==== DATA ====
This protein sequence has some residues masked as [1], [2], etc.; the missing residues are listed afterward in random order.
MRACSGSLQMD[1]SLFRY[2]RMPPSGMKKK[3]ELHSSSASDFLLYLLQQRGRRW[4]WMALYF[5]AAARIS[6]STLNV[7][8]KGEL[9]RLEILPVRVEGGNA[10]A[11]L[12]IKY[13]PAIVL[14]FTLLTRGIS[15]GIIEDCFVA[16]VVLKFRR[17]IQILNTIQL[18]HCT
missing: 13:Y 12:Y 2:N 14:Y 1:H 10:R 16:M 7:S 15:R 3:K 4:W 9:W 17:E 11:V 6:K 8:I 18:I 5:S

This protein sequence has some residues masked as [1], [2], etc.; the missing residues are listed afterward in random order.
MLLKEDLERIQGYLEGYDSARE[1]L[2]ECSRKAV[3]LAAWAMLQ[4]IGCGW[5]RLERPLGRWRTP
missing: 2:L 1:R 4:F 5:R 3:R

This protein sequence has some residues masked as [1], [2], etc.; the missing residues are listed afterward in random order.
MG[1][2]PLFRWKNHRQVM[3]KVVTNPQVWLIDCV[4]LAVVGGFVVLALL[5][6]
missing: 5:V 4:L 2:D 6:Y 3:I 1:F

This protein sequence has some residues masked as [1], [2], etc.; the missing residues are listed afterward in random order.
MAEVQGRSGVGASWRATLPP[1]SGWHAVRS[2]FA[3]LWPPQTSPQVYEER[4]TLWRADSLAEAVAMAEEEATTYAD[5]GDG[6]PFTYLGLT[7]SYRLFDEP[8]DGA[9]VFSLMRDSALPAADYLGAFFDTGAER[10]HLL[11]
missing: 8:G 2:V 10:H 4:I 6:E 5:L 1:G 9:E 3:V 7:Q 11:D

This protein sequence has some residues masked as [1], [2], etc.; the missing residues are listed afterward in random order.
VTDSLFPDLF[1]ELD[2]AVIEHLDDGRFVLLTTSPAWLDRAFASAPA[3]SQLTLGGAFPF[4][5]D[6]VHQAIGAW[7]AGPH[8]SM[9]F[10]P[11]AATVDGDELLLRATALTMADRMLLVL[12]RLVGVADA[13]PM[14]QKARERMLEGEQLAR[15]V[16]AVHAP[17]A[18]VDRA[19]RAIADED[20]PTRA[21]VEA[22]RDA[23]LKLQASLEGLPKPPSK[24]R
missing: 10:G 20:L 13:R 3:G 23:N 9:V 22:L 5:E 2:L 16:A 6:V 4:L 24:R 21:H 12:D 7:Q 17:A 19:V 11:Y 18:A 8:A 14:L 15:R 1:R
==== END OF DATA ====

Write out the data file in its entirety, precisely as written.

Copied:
This protein sequence has some residues masked as [1], [2], etc.; the missing residues are listed afterward in random order.
MRACSGSLQMD[1]SLFRY[2]RMPPSGMKKK[3]ELHSSSASDFLLYLLQQRGRRW[4]WMALYF[5]AAARIS[6]STLNV[7][8]KGEL[9]RLEILPVRVEGGNA[10]A[11]L[12]IKY[13]PAIVL[14]FTLLTRGIS[15]GIIEDCFVA[16]VVLKFRR[17]IQILNTIQL[18]HCT
missing: 13:Y 12:Y 2:N 14:Y 1:H 10:R 16:M 7:S 15:R 3:K 4:W 9:W 17:E 11:V 6:K 8:I 18:I 5:S

This protein sequence has some residues masked as [1], [2], etc.; the missing residues are listed afterward in random order.
MLLKEDLERIQGYLEGYDSARE[1]L[2]ECSRKAV[3]LAAWAMLQ[4]IGCGW[5]RLERPLGRWRTP
missing: 2:L 1:R 4:F 5:R 3:R

This protein sequence has some residues masked as [1], [2], etc.; the missing residues are listed afterward in random order.
MG[1][2]PLFRWKNHRQVM[3]KVVTNPQVWLIDCV[4]LAVVGGFVVLALL[5][6]
missing: 5:V 4:L 2:D 6:Y 3:I 1:F

This protein sequence has some residues masked as [1], [2], etc.; the missing residues are listed afterward in random order.
MAEVQGRSGVGASWRATLPP[1]SGWHAVRS[2]FA[3]LWPPQTSPQVYEER[4]TLWRADSLAEAVAMAEEEATTYAD[5]GDG[6]PFTYLGLT[7]SYRLFDEP[8]DGA[9]VFSLMRDSALPAADYLGAFFDTGAER[10]HLL[11]
missing: 8:G 2:V 10:H 4:I 6:E 5:L 1:G 9:E 3:V 7:Q 11:D

This protein sequence has some residues masked as [1], [2], etc.; the missing residues are listed afterward in random order.
VTDSLFPDLF[1]ELD[2]AVIEHLDDGRFVLLTTSPAWLDRAFASAPA[3]SQLTLGGAFPF[4][5]D[6]VHQAIGAW[7]AGPH[8]SM[9]F[10]P[11]AATVDGDELLLRATALTMADRMLLVL[12]RLVGVADA[13]PM[14]QKARERMLEGEQLAR[15]V[16]AVHAP[17]A[18]VDRA[19]RAIADED[20]PTRA[21]VEA[22]RDA[23]LKLQASLEGLPKPPSK[24]R
missing: 10:G 20:L 13:R 3:G 23:N 9:V 22:L 5:E 2:L 16:A 6:V 4:L 24:R 21:H 12:D 7:Q 17:A 19:V 11:Y 18:A 8:A 14:L 15:R 1:R